Samsung has gone before the Seoul Central District Court to ask to see Apple’s iOS source code. The goal of seeing the source code is to confirm whether Apple’s iOS 6 infringes on any of Samsung’s software patents. Yes, this is the same Samsung that Apple won $1 billion+ in damages against for patent infringement in U.S. court last year.
Since the innards of iOS are full of valuable company secrets, Apple has of course declined Samsung’s request, “calling it ridiculous.”
The Korea Times reports:
The software technology Samsung claims to have been infringed are related to the function that allows iPhone users to check updated messages, weather information and schedules by swiping the upper-end of the screen.
The Korean company said it registered the patent in November 2006 and the feature was first adopted in mobile devices powered by Google’s Android operating system, including Samsung’s Galaxy smartphones and tablets. The function was enabled on Apple devices in 2011 following an iOS upgrade.
“Apple lawyers said that the issue was a complicated technical matter but nonetheless accused Samsung of claiming ownership of a technology that was already widely in use,’’ said the court official.
So this is connected to the lawsuit from December in which Samsung accused Apple of stealing Notification Center. Samsung says it has a potentially-infringed patent from November of 2006 that is used in Android and on its Galaxy smartphones.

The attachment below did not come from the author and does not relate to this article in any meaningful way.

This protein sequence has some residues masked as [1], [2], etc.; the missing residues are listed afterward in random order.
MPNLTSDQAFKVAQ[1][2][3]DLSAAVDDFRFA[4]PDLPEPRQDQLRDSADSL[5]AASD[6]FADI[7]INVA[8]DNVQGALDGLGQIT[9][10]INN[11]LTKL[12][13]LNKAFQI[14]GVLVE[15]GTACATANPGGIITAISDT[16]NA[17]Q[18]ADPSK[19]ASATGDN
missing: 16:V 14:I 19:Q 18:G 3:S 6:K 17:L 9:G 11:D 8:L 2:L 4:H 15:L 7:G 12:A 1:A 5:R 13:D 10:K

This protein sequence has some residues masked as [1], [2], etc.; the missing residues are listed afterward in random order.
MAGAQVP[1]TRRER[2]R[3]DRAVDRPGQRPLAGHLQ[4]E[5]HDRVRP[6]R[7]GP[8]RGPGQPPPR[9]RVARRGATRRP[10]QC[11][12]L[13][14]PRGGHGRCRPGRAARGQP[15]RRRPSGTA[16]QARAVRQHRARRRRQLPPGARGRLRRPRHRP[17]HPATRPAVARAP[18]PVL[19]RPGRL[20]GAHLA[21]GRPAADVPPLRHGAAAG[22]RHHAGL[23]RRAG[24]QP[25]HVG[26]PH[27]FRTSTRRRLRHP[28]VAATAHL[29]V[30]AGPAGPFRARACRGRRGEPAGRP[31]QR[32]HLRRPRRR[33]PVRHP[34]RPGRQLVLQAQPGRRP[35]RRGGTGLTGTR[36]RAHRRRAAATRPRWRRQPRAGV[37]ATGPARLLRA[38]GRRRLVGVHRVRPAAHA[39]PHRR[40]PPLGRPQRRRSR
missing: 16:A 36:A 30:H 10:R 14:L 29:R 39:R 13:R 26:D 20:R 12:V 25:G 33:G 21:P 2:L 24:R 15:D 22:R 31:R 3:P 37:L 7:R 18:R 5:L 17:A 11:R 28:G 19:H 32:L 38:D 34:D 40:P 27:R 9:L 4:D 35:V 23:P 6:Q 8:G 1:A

The court can still decide to grant Apple’s request, but the odds are very slim for Samsung. Both Google and Microsoft have tried to take a peek at Apple’s source code before to no avail. While Android’s code is open and available to anyone, Apple protects iOS’s source code to maintain a veil of secrecy. No one climbs over Cupertino’s walled garden.
After proving that Samsung copied the iPhone in court already, it’s ridiculous to think that Apple would have stolen Android’s notification-related code for iOS. While the idea of Notification Center existed on Android first, Apple’s implementation is clearly different (and not to mention cleaner).
Apple and Samsung are involved in over 40 court cases together in more than 10 countries.
Source: The Korea Times